What was to be the Interview Sorbetto

Sorbetto with added sleeves and collar by The Occasional Craft

I thought I might as well keep to something simple and free (a la Sorbetto) rather than buying a new pattern to test my sewing skills. I figured it shouldn’t be too difficult to draft a few extras to it when you’re still a complete sewing novice right? Yeah right.

The gorgeous blue fabric came from my mum’s collection which she has had for years. It’s polyester but has a lovely almost silky feel to it. I was worried it might be a bit too slippery to work with but it was actually not too bad at all.

I liked the idea of having a peter pan collar and adding some little sleeves, like in this version here. I found a free download for a peter pan collar from Sew News however, there weren’t any instructions to go with the pattern piece, as you had to purchase their magazine to receive the instructions. I figured it couldn’t be that hard to work out how to attach it surely? Maybe if I didn’t decide to draft my own back collar to go with it (which resulted in a bit of a (more like major) mess and faffing about for ages to make it fit!). When I printed the collar pattern out, it looked a little narrow so I had assumed the collar didn’t include a seam allowance. When I cut the material, I roughly estimated a 1cm allowance on top of the front collar and my drafted back collar making three separate pieces. Since assembling it all, I realised I really shouldn’t have bothered adding a seam allowance, the collar is now too big for my liking really.

I took the pattern for the cap sleeves from this dress found in Burda Style Magazine’s August issue. It may have helped also if I bothered to read how to attach the sleeves in the Burda Style magazine, but I just made it up as I went along.

I was hoping to not bother with bias binding seeing how unsuccessful I was in my first Sorbetto attempt however, to ensure neat seams for the collar and sleeves, I used some shop bought bias binding in a contrasting blue colour which I’m really pleased with (and worked much better than my self-made bias binding). I couldn’t quite work out how to use the bias binding for a cap sleeve and the bottom of the armhole, so my attempt is probably a little unorthodox but I think it still works!?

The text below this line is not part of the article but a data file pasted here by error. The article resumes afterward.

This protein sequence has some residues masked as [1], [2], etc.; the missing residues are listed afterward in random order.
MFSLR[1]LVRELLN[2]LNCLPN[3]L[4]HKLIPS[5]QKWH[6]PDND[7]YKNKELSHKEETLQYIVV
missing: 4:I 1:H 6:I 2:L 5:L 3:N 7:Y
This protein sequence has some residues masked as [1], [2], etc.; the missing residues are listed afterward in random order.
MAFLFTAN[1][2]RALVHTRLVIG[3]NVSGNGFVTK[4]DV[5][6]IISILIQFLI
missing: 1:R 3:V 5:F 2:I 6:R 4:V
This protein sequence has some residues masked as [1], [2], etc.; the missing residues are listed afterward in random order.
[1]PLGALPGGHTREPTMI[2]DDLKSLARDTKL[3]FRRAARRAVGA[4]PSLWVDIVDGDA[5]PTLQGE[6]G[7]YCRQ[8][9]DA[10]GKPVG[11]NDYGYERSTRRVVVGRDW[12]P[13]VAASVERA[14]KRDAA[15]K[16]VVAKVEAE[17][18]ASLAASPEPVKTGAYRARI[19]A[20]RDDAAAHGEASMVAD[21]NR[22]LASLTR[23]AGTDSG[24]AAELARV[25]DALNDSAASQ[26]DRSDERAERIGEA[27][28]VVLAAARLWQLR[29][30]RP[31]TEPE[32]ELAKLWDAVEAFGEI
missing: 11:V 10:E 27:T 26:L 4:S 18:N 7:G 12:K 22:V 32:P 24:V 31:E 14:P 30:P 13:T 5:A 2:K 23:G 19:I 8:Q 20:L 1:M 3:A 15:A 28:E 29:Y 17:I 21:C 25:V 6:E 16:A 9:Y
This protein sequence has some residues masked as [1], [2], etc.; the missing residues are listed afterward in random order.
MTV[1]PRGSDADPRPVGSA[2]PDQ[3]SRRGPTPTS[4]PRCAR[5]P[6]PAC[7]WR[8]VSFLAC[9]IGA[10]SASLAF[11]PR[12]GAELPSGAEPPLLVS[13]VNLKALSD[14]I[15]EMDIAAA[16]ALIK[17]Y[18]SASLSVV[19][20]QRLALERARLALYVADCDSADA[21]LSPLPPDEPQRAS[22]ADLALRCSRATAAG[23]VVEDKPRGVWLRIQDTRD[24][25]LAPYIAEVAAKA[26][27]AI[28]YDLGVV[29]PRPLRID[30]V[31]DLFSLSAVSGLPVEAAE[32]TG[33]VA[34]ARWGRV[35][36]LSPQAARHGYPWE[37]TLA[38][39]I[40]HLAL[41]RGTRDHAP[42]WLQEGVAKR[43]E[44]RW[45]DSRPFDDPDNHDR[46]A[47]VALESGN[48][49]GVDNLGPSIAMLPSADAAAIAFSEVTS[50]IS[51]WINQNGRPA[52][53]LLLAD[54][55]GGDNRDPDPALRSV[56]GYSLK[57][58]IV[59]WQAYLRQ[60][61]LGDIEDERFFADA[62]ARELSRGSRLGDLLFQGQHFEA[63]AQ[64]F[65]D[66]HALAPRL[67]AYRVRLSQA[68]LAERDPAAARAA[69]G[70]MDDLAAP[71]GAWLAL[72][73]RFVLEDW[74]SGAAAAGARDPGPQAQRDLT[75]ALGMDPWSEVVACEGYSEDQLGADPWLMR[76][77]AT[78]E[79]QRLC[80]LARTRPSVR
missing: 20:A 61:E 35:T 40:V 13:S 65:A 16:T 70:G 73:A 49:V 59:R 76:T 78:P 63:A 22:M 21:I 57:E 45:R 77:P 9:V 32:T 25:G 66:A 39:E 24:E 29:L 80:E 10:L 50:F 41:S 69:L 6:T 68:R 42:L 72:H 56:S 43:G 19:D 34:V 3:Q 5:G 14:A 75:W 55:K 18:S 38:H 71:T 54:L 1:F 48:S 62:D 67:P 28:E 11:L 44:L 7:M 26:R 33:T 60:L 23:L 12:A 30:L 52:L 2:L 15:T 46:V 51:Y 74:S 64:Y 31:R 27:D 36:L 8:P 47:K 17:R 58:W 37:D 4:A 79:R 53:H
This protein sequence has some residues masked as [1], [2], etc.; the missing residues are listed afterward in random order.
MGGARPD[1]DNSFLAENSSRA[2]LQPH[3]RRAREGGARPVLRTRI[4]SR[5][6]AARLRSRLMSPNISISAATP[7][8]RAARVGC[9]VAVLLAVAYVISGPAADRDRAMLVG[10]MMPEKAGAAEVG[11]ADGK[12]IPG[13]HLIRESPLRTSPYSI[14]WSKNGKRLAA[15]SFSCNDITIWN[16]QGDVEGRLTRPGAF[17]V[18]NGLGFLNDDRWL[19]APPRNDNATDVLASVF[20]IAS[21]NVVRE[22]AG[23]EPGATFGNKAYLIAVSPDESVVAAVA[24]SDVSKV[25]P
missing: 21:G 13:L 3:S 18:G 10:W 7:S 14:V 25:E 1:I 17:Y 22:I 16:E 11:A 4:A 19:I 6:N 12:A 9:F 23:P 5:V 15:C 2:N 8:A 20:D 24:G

Sleeves showing internal bias binding

Sleeves inside out showing internal bias binding

Internal view showing bias binding used as facing

As you can (kind of?) see I’ve used the bias binding as a sort of facing at the bottom of the arm hole and then twisted it to cover the seams around the sleeve insert. I don’t think this is normal but hey, I think it worked. Would you normally have two separate pieces of binding to do each job?

Throughout the process, I had major issues with the collar. What I think I will do next time (because hell why not make a third Sorbetto?) is use the peter pan collar fronts but not bother with a back collar and just stitch the front collar into the shoulder seams. Trying to draft my own back collar just didn’t work well and my mum actually spent ages helping me to get it to fit onto the neckline properly. I’m probably a little lazy and didn’t calculate things properly and cut corners and it shows. I really need to learn some patience and take more time in preparation!

I had originally intended for this top to use for interviews but I decided maybe it’s not quite smart enough and ended up buying a cheap plain black dress from Target for use as my interview outfit (and yes I just got offered a job today too! Woohoo!), but I think this top is perfectly wearable for work with trousers or a smart skirt. For my photoshoot though, I wore it quickly with jeans with my ever impatient photographer who took a couple of photos and said that would do. Looking later at the photos, they’re really not that good…

It looks like it bunches under my arms from the way I’m standing, but it really doesn’t!

It kind of looks like it cuts into my arms on the right at least, but it’s actually really quite comfortable!

I just used whatever interfacing I could find for the collar. I’m certain I used light interfacing but it feels quite heavy and makes the collar quite stiff. I think the back collar at least sticks out a bit too much for my liking and yeah, you can still tell from the front that the two collar pieces don’t quite line up evenly. I spent so much time pinning and tacking the collar on (and then unpicking it all to try again!) to get it to fit evenly, but it still doesn’t match. I reckon a bit of hidden hand-stitching under one of the collar sides to push it up a bit would probably work, which I will probably have a go at.

I’m already thinking about my next Sorbetto where I’ll try again with just a front collar and cap sleeves and maybe have a go at removing or doing something different with the pleat. Third time lucky?


4 responses to “What was to be the Interview Sorbetto

  1. I think this is quite nice for work wear! I love the Peter Pan collar- it’s super cute. Nice work pushing yourself and trying new skills! When I made my cap sleeved Sorbetto I used a template floating round the internet. In this version, the sleeve follows the armhole completely so I serged the inside. (Apologies if this is crass, but here is a link to my post about it so you can swhat I mean. http://bimbleandpimble.blogspot.com.au/2012/01/its-like-sleeved-sorbetto.html)

    • Thank you! I love your Sorbetto, that fabric is fab! I did see the template you used, but I had serious issues with my printer as it decided it didn’t want to print it properly so I kind of gave up on it and had a look for what I already had lying about. I do really love the sleeves on yours though and maybe when I attempt my third Sorbetto, I’ll have another go and see if my printer will play ball!

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